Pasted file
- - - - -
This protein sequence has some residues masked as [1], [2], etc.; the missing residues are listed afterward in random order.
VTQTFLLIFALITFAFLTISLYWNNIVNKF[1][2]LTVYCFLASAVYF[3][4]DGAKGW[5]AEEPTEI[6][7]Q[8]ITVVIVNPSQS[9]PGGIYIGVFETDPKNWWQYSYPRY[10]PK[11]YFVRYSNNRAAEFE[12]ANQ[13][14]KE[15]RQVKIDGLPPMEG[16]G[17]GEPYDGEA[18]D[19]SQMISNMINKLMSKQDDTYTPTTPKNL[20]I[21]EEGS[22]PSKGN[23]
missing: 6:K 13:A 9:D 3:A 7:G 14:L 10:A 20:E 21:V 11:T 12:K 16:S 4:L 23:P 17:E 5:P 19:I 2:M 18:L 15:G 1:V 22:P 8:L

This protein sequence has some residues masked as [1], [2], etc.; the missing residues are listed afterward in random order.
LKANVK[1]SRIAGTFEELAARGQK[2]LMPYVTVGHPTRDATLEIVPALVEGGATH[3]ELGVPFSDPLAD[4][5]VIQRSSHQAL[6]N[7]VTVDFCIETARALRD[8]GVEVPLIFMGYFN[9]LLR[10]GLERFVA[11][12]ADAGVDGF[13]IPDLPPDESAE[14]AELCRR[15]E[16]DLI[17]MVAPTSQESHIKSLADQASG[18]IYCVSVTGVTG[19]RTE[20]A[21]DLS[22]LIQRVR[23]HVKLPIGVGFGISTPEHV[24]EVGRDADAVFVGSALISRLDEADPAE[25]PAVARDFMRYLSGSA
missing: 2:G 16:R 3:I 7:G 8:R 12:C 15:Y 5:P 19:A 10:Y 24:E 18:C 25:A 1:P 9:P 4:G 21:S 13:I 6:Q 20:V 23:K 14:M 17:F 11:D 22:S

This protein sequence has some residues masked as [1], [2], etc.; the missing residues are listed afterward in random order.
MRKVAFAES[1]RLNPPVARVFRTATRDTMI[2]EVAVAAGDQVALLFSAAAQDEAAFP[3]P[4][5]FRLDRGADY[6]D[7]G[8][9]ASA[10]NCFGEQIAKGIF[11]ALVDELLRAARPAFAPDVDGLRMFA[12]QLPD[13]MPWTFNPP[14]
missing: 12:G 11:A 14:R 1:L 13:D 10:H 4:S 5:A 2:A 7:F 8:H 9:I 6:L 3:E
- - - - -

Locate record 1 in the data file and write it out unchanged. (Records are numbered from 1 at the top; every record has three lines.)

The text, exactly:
This protein sequence has some residues masked as [1], [2], etc.; the missing residues are listed afterward in random order.
VTQTFLLIFALITFAFLTISLYWNNIVNKF[1][2]LTVYCFLASAVYF[3][4]DGAKGW[5]AEEPTEI[6][7]Q[8]ITVVIVNPSQS[9]PGGIYIGVFETDPKNWWQYSYPRY[10]PK[11]YFVRYSNNRAAEFE[12]ANQ[13][14]KE[15]RQVKIDGLPPMEG[16]G[17]GEPYDGEA[18]D[19]SQMISNMINKLMSKQDDTYTPTTPKNL[20]I[21]EEGS[22]PSKGN[23]
missing: 6:K 13:A 9:D 3:A 7:G 14:L 10:A 20:E 21:V 11:T 12:K 16:S 4:L 23:P 17:E 5:P 19:I 2:M 18:L 15:G 1:V 22:P 8:L